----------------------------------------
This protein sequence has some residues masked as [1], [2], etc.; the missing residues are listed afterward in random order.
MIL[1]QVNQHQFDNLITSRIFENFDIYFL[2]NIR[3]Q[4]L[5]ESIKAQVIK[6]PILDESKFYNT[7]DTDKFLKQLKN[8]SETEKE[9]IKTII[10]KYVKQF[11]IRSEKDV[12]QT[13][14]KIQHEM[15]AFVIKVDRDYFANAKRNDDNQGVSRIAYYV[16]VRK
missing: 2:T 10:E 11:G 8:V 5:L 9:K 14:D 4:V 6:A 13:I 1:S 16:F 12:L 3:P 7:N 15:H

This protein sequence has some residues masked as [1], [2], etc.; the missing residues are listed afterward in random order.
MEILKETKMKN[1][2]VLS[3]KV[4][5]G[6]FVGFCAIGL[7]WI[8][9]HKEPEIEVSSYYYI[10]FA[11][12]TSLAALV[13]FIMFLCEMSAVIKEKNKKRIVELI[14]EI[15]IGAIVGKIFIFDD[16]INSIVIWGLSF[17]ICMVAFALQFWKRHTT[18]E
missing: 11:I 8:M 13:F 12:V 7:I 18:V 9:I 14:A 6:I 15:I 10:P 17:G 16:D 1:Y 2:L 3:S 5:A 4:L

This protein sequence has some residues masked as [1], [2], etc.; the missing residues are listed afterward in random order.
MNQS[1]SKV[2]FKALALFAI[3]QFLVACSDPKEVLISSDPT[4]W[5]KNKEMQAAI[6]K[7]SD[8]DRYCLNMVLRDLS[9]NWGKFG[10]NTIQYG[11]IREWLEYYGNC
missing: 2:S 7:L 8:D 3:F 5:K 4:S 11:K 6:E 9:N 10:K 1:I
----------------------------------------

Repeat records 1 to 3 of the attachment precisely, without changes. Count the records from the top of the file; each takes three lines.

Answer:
This protein sequence has some residues masked as [1], [2], etc.; the missing residues are listed afterward in random order.
MIL[1]QVNQHQFDNLITSRIFENFDIYFL[2]NIR[3]Q[4]L[5]ESIKAQVIK[6]PILDESKFYNT[7]DTDKFLKQLKN[8]SETEKE[9]IKTII[10]KYVKQF[11]IRSEKDV[12]QT[13][14]KIQHEM[15]AFVIKVDRDYFANAKRNDDNQGVSRIAYYV[16]VRK
missing: 2:T 10:E 11:G 8:V 5:L 9:K 14:D 4:V 6:A 13:I 1:S 16:F 12:L 3:P 7:N 15:H

This protein sequence has some residues masked as [1], [2], etc.; the missing residues are listed afterward in random order.
MEILKETKMKN[1][2]VLS[3]KV[4][5]G[6]FVGFCAIGL[7]WI[8][9]HKEPEIEVSSYYYI[10]FA[11][12]TSLAALV[13]FIMFLCEMSAVIKEKNKKRIVELI[14]EI[15]IGAIVGKIFIFDD[16]INSIVIWGLSF[17]ICMVAFALQFWKRHTT[18]E
missing: 11:I 8:M 13:F 12:V 7:I 18:V 9:I 14:A 6:I 15:I 10:P 17:G 16:D 1:Y 2:L 3:S 5:A 4:L

This protein sequence has some residues masked as [1], [2], etc.; the missing residues are listed afterward in random order.
MNQS[1]SKV[2]FKALALFAI[3]QFLVACSDPKEVLISSDPT[4]W[5]KNKEMQAAI[6]K[7]SD[8]DRYCLNMVLRDLS[9]NWGKFG[10]NTIQYG[11]IREWLEYYGNC
missing: 2:S 7:L 8:D 3:F 5:K 4:S 11:K 6:E 9:N 10:K 1:I